There are many websites that are being blocked because they are promoting different religions. The Iranian authorities have also blocked websites such as YouTube, Facebook, Twitter, Google Plus and even Wikipedia. Internet censorship has been increasing every year especially since 2005 when Mahmoud Ahmadinejad became president. Reporters Without Borders called Iran’s online censorship the ‘twelve enemies of the Internet’. Freedom House described Iran’s internet as the “least free” country after China which has the most blocked websites in the world.
Here are a few ranges of topics that have been blocked by the Iranian censorship:
- Human Rights
- Online Shopping
Iran introduced Smart Filtering a few years ago which enabled them to block just part of a website instead of having to block the whole site. Nowadays there are many websites that use Hyper Text Transfer Protocol Secure (HTTPS) which means that all communications between a user’s browser and the website are encrypted and secure. So, when it comes to HTTPS the “Smart Filtering” become just another lie from President Hassan Rouhani and the Iranian regime as the site security and encryption means that the Iranian authorities have no way of finding out which specific pages a user has accessed.
However, the Iranian ISPs have implemented content control software which can capture exactly what the users are doing on the Internet if the communication is not encrypted. This information can be accessed at any time by The Islamic Revolutionary Guard Corps (IRGC or Sepāh-e Pāsdārān-e Enqelāb-e Eslāmi Iran) or The Ministry of Intelligence of the Islamic Republic of Iran (also known as Vezarat-e Ettela’at Jomhuri-ye Eslami-ye Iran). Such information can also be gathered by The Iranian Cyber Police (also known as FATA) then passed to Sepah or Ettelaat. The Internet is mostly under the Islamic regime’s close control and there is no let-up in the persecution of people for their online activities. With Sepah and Ettelaat constantly monitoring people’s Internet use, they eventually find evidence to use against them and many political human rights bloggers have been arrested and tortured by Sepah and Ettelaat. The Iranian regime cracks down on any cyber criticism, accusing the Ahwazis and others of spreading propaganda via the internet. It seeks to impose a complete blackout on the plight of the Ahwazis but fails to keep a lid on the evidence as the internet has played a major role in raising awareness of the situation overseas.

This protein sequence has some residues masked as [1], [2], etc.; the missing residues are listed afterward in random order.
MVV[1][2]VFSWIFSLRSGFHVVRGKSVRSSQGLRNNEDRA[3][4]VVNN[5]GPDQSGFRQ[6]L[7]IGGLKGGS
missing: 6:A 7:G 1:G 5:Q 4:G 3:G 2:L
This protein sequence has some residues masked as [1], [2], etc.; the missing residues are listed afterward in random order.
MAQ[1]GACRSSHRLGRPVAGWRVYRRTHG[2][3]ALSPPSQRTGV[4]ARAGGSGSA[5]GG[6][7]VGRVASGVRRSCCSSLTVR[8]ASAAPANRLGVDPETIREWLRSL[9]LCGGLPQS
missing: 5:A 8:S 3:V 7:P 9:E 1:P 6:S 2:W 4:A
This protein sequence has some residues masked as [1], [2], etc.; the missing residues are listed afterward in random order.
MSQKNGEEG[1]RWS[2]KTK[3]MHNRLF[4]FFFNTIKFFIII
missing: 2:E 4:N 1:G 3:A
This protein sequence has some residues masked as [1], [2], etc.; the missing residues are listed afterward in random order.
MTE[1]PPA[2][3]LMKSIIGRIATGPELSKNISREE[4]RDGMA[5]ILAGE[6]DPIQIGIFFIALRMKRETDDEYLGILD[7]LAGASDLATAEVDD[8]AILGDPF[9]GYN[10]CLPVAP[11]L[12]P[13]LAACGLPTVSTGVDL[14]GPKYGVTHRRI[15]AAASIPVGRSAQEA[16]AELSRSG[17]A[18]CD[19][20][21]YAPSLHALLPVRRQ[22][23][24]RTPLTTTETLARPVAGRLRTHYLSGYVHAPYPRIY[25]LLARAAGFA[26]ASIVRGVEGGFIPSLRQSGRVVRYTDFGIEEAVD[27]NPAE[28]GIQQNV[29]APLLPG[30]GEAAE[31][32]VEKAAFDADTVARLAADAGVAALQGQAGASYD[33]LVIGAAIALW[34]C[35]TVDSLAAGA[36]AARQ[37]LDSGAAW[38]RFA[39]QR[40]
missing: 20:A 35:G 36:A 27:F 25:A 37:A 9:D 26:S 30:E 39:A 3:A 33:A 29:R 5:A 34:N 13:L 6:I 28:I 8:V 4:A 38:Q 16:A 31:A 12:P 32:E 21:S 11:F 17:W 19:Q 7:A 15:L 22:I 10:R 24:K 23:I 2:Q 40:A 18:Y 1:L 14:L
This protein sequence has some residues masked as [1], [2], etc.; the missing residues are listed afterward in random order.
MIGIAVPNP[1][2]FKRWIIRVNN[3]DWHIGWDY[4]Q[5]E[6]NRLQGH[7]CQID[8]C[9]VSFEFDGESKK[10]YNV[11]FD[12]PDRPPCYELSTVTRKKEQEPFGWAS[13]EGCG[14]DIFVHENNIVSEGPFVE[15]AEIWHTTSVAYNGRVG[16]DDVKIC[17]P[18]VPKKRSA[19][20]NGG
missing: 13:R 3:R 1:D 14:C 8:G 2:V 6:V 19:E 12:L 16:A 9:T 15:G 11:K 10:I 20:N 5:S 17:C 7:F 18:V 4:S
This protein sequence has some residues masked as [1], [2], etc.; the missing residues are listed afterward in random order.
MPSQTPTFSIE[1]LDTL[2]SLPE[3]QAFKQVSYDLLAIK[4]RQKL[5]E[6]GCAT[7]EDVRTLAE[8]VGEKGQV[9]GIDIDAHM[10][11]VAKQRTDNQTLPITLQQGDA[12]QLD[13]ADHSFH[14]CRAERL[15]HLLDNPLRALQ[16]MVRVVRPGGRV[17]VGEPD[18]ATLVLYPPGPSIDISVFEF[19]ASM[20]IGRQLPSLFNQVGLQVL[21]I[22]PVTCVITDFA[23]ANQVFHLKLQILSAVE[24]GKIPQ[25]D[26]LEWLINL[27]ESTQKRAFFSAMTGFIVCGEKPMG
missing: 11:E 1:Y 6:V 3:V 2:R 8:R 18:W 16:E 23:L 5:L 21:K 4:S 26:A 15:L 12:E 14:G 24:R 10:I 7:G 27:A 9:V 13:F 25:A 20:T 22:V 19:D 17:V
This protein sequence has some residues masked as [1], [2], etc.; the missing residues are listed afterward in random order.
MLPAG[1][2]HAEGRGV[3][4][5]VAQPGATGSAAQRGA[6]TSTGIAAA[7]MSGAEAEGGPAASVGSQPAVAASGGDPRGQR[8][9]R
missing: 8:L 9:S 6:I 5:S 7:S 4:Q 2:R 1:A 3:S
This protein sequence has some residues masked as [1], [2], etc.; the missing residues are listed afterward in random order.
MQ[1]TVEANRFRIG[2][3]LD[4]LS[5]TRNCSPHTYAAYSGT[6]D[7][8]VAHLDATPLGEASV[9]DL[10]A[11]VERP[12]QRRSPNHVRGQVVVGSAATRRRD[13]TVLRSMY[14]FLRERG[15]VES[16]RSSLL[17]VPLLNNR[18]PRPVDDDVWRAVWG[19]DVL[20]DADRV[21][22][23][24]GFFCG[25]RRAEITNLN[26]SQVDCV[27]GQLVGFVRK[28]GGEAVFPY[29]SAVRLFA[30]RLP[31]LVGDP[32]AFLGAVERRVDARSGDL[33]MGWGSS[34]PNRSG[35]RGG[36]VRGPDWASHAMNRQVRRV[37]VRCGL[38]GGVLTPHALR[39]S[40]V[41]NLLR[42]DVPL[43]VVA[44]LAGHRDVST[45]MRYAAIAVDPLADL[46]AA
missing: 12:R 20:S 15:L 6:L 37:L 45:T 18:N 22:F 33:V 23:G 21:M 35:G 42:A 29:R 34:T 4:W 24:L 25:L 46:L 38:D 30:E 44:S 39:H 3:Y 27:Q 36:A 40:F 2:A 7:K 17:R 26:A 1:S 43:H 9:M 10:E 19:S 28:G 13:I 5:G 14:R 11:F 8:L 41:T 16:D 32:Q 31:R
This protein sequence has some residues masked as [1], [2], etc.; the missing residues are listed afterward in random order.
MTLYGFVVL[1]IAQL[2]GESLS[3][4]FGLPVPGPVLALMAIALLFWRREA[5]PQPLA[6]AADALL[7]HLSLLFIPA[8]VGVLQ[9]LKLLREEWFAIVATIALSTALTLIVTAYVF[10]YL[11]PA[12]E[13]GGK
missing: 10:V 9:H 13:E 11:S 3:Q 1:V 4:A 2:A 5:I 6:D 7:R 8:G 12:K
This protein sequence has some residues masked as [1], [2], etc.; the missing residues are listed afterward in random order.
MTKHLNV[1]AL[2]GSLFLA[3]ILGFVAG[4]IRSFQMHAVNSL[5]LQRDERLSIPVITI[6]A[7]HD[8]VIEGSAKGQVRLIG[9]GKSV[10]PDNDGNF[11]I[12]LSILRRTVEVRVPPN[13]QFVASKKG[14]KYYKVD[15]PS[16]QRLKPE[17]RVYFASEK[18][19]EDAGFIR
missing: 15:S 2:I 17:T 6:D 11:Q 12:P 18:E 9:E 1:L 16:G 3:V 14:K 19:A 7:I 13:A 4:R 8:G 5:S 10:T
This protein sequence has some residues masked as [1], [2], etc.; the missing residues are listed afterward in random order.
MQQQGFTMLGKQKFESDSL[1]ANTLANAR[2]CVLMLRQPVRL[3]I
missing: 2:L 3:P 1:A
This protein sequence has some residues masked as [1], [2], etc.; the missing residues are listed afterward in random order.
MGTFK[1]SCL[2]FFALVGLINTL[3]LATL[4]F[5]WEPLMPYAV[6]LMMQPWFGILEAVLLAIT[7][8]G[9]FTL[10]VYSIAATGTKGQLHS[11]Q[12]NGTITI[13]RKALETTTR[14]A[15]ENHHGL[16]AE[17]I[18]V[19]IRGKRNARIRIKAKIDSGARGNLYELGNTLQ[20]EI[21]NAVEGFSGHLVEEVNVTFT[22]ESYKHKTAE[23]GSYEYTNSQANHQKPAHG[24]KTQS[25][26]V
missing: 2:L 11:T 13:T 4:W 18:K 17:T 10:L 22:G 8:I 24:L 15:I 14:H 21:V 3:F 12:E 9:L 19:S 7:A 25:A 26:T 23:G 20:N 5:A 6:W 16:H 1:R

A few trusted sources have been established by Ahwazi people where you can read more about the human rights violations against the Ahwazi Arabs by the Iranian regime:
There have been many Ahwazis who have faced imprisonment because of their online activities and whose IT devices such as personal Computers and mobile phones have been confiscated by the regime. Hashem Shabani, a great poetry writer who was publishing his poems in blogs, was one of those who was arrested and soon after executed, along with his fellow Ahwazi Arab, Hadi Rashedi. The Islamic Revolutionary Guard Corps (IRGC), Filtering Committee (CDICC), the Iranian Cyber Army (FATA), the Information and Communications Technology Ministry (ICT) and the Supreme Council of Cyberspace (SCC) are the ones in charge of Iranian censorship, filtering and monitoring.
Interestingly, Iranian politicians such as President Hassan Rouhani, Javad Zarif and Ali Khamenei, the Supreme Leader of Iran, all have their own accounts on Facebook and Twitter to promote their policies and ideology. If Facebook, Twitter and other social media are as bad and corrupting as they say, why are they themselves using them?
To me that fact alone serves to back up the points I have made in this article about the real reasons the regime is blocking and censoring the Internet, for their own advantage, Otherwise, If they can use the Internet without restriction, It is only fair that they remove all the censorship and filtering for everyone. The Smart Filtering is broken. The system is broken. Iran is broken. It is time to throw away the broken pieces and the regime that is behind them and build a new and better place for our people to live and communicate freely with whoever they choose.
By Hossein Bouazar